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Cash on hand may be one of the most important figures to know.

Cash is King in the Restaurant Industry

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How do you stack up?

By Alex Woodie November 2016 Vendor Bylines

In 2016, there seems to be one word on everyone’s mind: revenue. And while revenue is important, a business owner and operator can never forget the number in their bank account. Your business could be the next big thing, but if you do not have the cash to pay your bills and employees, soon it will not matter how much revenue you have.

I have four items you can focus on to give you a better idea of your cash situation. Once you have grown accustomed to looking at these four items, you can then begin to look at a number of different financial ratios, which will help you maintain the correct level of cash.

1. Statement of Cash Flows

So often the first statement business owners and operators look to is their income statement. Rightfully so, the income statement gives an owner and operator insight into whether or not their business is appealing to their market and their expenses are kept in check. However, just because your business had a record month does not necessarily mean your bank account is feeling the same way.

The statement of cash flows begins with your prior period ending cash balance. The statement will then walk through the monthly cash inflows and outflows. While some may think the cash flows statement should mirror your income statement, there is one glaring and simple example that shows the difference: a note payable.

At first, your bank note will be almost entirely allocated to interest expense. All of this interest will hit your income statement, which means you will have an accurate picture of the cash leaving your bank. However, year after year, the amount of interest you pay will decrease, and you will begin to repay more and more of your principal. This principal will never be shown on your income statement. Therefore, by running a cash flow statement, you will be able to see the true amount of cash you are repaying to your bank each and every month.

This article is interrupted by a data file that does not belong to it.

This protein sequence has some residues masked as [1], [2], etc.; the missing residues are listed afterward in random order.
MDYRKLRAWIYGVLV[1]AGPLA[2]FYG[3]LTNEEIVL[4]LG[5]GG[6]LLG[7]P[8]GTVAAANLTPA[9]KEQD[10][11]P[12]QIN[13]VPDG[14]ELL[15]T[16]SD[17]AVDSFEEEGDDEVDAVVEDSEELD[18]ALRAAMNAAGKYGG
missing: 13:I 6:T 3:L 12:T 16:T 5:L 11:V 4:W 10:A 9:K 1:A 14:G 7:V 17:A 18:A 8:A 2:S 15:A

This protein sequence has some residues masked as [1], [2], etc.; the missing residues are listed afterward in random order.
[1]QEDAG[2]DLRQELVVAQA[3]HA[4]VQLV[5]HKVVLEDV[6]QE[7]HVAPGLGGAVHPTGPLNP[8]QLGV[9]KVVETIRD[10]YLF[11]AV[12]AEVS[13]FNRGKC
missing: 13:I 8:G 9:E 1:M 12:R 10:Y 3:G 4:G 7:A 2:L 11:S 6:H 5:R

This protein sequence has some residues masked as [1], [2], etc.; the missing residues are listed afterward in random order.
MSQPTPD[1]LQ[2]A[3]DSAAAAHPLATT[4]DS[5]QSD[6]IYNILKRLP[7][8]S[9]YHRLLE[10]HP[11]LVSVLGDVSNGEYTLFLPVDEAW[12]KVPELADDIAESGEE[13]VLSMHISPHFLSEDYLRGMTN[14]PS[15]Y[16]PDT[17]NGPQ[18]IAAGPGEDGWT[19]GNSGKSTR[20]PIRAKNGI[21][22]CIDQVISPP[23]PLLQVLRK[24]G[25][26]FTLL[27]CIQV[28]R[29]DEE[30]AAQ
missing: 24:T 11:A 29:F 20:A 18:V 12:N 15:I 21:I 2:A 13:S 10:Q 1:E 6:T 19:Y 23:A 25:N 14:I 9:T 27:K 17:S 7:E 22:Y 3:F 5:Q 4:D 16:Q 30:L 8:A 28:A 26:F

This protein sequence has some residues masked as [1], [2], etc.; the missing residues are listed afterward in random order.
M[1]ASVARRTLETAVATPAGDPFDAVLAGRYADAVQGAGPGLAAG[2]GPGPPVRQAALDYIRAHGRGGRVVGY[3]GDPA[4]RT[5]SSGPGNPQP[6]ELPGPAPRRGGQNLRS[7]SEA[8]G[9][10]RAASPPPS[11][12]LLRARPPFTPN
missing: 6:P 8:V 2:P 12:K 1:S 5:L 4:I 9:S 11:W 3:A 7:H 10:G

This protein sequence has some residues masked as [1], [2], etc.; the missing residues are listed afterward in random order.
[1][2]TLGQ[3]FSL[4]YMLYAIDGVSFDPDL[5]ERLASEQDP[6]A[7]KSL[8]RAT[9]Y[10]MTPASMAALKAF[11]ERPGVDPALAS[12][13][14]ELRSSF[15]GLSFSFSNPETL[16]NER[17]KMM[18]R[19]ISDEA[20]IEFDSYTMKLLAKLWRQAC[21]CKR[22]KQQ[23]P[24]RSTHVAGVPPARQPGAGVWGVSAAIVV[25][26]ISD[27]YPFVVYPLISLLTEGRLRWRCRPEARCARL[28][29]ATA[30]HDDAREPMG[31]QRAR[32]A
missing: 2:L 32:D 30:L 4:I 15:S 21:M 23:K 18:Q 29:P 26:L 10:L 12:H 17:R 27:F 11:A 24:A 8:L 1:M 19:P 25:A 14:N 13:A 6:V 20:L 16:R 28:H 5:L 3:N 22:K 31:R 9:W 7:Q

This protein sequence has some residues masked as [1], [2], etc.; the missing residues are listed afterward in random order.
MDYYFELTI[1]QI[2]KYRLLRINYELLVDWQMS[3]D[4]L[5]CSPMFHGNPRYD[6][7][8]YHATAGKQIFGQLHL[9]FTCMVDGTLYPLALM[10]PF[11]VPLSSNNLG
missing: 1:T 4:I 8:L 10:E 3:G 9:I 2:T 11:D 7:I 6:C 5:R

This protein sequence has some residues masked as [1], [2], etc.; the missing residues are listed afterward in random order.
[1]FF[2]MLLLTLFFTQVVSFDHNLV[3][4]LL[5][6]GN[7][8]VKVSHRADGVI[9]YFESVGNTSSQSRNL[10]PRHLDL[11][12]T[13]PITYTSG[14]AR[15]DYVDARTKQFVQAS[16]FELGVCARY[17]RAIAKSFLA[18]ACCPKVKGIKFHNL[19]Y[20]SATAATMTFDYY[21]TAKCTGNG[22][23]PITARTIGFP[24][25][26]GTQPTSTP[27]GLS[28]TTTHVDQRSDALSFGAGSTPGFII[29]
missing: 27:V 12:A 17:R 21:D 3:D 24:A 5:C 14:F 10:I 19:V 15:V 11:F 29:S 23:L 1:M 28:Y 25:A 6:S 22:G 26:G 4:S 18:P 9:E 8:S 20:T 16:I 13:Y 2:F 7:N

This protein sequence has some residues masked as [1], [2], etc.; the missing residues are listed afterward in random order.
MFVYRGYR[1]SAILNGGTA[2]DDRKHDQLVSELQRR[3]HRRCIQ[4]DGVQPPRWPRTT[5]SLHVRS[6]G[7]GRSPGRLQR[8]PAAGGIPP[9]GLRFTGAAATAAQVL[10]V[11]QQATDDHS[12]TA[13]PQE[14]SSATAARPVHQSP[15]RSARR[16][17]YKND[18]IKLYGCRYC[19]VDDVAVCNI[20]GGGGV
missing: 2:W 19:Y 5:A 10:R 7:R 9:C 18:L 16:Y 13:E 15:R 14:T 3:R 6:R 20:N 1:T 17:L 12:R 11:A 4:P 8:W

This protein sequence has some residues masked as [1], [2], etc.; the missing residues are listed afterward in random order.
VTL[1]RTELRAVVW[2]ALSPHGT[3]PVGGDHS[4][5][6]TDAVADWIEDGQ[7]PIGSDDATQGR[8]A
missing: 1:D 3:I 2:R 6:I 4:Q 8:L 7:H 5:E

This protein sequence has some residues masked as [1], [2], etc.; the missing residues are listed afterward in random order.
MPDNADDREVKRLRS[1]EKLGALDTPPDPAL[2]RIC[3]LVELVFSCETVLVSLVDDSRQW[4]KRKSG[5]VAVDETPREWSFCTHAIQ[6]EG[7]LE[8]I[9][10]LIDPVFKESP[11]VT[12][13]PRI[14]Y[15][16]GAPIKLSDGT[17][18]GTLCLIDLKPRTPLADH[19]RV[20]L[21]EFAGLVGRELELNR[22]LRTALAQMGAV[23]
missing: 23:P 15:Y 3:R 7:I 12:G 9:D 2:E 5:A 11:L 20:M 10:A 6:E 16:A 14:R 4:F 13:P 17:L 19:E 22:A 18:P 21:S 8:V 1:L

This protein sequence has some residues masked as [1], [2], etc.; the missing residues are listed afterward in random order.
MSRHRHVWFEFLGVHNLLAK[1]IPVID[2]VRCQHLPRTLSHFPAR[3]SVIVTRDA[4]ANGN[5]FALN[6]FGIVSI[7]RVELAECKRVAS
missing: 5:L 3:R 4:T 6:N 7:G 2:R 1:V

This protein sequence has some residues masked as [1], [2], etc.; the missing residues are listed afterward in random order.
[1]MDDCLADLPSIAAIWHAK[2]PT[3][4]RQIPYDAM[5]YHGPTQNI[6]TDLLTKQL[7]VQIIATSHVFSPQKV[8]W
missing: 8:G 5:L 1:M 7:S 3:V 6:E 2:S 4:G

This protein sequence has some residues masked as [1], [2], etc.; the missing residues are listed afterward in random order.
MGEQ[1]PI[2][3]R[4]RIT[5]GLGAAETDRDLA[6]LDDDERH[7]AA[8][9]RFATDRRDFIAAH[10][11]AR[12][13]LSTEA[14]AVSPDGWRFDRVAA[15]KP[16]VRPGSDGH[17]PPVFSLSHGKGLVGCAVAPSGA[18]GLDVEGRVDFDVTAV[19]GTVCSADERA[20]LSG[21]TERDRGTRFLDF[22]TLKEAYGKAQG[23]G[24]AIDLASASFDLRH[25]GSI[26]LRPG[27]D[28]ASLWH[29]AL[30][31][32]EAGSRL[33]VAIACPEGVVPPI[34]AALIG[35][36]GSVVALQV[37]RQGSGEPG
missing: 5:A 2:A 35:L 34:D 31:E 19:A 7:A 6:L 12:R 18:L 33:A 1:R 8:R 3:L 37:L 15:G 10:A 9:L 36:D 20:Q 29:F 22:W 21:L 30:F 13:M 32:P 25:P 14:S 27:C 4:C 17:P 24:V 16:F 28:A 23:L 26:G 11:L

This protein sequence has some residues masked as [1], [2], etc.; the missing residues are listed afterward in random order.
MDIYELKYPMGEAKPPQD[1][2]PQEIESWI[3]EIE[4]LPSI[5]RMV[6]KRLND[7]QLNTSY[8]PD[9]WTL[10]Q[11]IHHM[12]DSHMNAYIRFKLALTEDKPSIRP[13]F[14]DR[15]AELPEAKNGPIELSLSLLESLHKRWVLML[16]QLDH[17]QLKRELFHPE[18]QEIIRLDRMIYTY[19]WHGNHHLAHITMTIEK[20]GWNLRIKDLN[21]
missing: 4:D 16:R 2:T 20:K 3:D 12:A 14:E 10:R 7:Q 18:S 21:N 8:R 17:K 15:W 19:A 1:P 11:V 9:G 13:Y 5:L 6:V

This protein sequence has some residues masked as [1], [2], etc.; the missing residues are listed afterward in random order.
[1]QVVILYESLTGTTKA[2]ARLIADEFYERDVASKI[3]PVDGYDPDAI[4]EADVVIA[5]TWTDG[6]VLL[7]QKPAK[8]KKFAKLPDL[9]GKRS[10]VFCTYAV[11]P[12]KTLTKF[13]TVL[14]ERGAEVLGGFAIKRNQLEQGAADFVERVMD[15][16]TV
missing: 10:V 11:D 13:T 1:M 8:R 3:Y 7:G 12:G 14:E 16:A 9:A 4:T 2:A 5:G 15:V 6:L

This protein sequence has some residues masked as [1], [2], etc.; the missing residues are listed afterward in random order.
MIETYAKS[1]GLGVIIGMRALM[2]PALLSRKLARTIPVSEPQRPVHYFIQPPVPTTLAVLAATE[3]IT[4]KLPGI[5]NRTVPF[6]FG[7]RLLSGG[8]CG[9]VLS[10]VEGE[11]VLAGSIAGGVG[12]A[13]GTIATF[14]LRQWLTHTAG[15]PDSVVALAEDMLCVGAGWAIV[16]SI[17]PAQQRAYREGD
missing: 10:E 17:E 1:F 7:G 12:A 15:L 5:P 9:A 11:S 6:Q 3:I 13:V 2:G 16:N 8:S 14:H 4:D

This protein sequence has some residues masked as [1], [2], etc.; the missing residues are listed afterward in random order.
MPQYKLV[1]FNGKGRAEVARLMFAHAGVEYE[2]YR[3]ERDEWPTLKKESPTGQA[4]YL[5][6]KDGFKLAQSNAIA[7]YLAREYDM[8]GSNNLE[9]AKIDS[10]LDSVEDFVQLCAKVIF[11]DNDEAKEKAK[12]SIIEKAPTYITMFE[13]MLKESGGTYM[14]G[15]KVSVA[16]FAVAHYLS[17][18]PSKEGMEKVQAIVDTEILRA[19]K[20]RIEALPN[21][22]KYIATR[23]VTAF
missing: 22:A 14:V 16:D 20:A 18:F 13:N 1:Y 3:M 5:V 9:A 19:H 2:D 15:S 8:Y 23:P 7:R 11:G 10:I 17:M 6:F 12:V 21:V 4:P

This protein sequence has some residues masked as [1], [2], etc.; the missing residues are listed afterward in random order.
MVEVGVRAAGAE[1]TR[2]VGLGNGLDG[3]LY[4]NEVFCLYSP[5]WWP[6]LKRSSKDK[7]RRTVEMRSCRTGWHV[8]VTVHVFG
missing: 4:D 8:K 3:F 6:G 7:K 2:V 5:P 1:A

2. Aging Accounts Receivable

As we mentioned earlier, there is nothing more top of mind than revenue. However, revenue does not always translate into cash. More often than not, you will allow certain businesses and sometimes individuals time to pay for their purchases. While this type of credit program can certainly increase your businesses appeal and revenue, you now must keep track of who owes you money and how long it has been since they paid their balance. The accounts receivable aging summary is a report helps you manage your receivables or people who owe you money for their purchase.

This report is typically broken down by customer and 30-day increments, but you can customize the periods by what your expected collection period tends to be. We typically pull the report each week because we want to ensure we stay on top of those who are outside of their payment period or large receivables that will soon come due.

3. Aging Accounts Payable

 The next step is to look at the payables side of your business. One must remember you will often have a certain amount of time before your bills are due. If you have any doubt you are short on cash, we would recommend looking at an accounts payable aging summary to prepare for the upcoming cash outflows.

The next item we review are the cash discounts for prompt payment offered by suppliers. Depending on the supplier, you may be able to receive a discount for prompt payment. While this prompt payment can certainly save a business money, one must also have the cash available. Therefore, it is important to plan for other large payments, which will come due between the prompt payment deadline and the overall payment deadline. You may be forced to disregard the prompt payment in order to meet other obligations.

4. Inventory

The final item we are looking at takes us back to our current assets—inventory. Inventory, in its simplest form, is a synonym for cash. As your inventory increases, your cash will decrease. While an owner and operator must have what their customers are looking for, you must also ensure you are selling your inventory fast enough to recoup the spent cash or maintain enough cash reserves to pay obligations which arise. In short, one must find a balance to the on-hand inventory compared to the cash reserves you maintain. While it would be fantastic to maintain an all-encompassing inventory, we simply cannot do so and continue to maintain enough cash to pay bills and payroll.

Regardless of your business, cash is king. By using the four steps above, you will be able to better plan for your business’s future to ensure you are able to meet unexpected obligations as they arise.